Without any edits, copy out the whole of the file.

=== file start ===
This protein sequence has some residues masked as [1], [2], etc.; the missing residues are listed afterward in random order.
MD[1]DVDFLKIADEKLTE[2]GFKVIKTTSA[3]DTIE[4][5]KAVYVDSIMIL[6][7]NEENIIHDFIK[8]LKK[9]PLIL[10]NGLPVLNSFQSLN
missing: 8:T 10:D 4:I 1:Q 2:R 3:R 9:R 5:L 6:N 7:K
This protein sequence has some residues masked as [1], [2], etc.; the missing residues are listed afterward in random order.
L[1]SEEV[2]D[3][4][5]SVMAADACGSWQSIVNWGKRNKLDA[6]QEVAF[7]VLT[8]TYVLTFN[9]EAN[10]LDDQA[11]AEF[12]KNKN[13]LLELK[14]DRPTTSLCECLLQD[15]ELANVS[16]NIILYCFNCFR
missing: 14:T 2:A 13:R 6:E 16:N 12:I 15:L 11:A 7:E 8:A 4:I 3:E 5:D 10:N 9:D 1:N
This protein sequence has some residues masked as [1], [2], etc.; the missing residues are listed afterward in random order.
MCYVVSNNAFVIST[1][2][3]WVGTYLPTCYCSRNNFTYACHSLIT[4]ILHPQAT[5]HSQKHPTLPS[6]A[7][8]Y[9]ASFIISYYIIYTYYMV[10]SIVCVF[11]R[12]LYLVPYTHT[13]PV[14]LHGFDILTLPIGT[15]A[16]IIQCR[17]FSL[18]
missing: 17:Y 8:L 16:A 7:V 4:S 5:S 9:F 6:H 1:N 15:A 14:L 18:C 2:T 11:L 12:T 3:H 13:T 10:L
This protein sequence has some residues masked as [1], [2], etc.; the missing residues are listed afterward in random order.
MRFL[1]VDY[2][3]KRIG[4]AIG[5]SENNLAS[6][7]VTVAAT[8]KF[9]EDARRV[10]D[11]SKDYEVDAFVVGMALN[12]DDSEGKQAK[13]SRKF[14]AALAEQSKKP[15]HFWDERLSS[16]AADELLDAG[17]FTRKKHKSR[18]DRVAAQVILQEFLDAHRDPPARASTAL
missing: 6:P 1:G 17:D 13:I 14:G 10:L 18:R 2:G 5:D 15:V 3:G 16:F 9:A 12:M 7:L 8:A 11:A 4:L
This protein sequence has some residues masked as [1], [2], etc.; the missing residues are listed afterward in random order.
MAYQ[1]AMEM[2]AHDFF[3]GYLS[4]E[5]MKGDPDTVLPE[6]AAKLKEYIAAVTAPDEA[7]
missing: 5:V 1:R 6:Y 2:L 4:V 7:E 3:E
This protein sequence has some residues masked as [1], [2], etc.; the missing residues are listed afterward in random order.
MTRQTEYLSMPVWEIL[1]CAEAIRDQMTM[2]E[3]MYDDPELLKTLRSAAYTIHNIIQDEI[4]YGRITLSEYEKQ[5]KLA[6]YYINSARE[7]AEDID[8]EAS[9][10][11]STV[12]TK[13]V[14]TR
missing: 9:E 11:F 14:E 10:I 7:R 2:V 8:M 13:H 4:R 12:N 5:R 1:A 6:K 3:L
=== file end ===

This protein sequence has some residues masked as [1], [2], etc.; the missing residues are listed afterward in random order.
MD[1]DVDFLKIADEKLTE[2]GFKVIKTTSA[3]DTIE[4][5]KAVYVDSIMIL[6][7]NEENIIHDFIK[8]LKK[9]PLIL[10]NGLPVLNSFQSLN
missing: 8:T 10:D 4:I 1:Q 2:R 3:R 9:R 5:L 6:N 7:K
This protein sequence has some residues masked as [1], [2], etc.; the missing residues are listed afterward in random order.
L[1]SEEV[2]D[3][4][5]SVMAADACGSWQSIVNWGKRNKLDA[6]QEVAF[7]VLT[8]TYVLTFN[9]EAN[10]LDDQA[11]AEF[12]KNKN[13]LLELK[14]DRPTTSLCECLLQD[15]ELANVS[16]NIILYCFNCFR
missing: 14:T 2:A 13:R 6:E 16:N 12:I 15:L 11:A 7:E 8:A 4:I 3:E 5:D 10:N 9:D 1:N
This protein sequence has some residues masked as [1], [2], etc.; the missing residues are listed afterward in random order.
MCYVVSNNAFVIST[1][2][3]WVGTYLPTCYCSRNNFTYACHSLIT[4]ILHPQAT[5]HSQKHPTLPS[6]A[7][8]Y[9]ASFIISYYIIYTYYMV[10]SIVCVF[11]R[12]LYLVPYTHT[13]PV[14]LHGFDILTLPIGT[15]A[16]IIQCR[17]FSL[18]
missing: 17:Y 8:L 16:A 7:V 4:S 5:S 9:F 6:H 1:N 15:A 14:L 18:C 2:T 11:L 12:T 3:H 13:T 10:L
This protein sequence has some residues masked as [1], [2], etc.; the missing residues are listed afterward in random order.
MRFL[1]VDY[2][3]KRIG[4]AIG[5]SENNLAS[6][7]VTVAAT[8]KF[9]EDARRV[10]D[11]SKDYEVDAFVVGMALN[12]DDSEGKQAK[13]SRKF[14]AALAEQSKKP[15]HFWDERLSS[16]AADELLDAG[17]FTRKKHKSR[18]DRVAAQVILQEFLDAHRDPPARASTAL
missing: 6:P 1:G 17:D 13:I 14:G 10:L 18:R 2:G 5:D 15:V 3:G 16:F 9:A 12:M 7:L 8:A 11:A 4:L
This protein sequence has some residues masked as [1], [2], etc.; the missing residues are listed afterward in random order.
MAYQ[1]AMEM[2]AHDFF[3]GYLS[4]E[5]MKGDPDTVLPE[6]AAKLKEYIAAVTAPDEA[7]
missing: 5:V 1:R 6:Y 2:L 4:V 7:E 3:E
This protein sequence has some residues masked as [1], [2], etc.; the missing residues are listed afterward in random order.
MTRQTEYLSMPVWEIL[1]CAEAIRDQMTM[2]E[3]MYDDPELLKTLRSAAYTIHNIIQDEI[4]YGRITLSEYEKQ[5]KLA[6]YYINSARE[7]AEDID[8]EAS[9][10][11]STV[12]TK[13]V[14]TR
missing: 9:E 11:F 14:E 10:I 7:R 2:V 8:M 13:H 4:R 12:N 5:R 1:A 6:K 3:L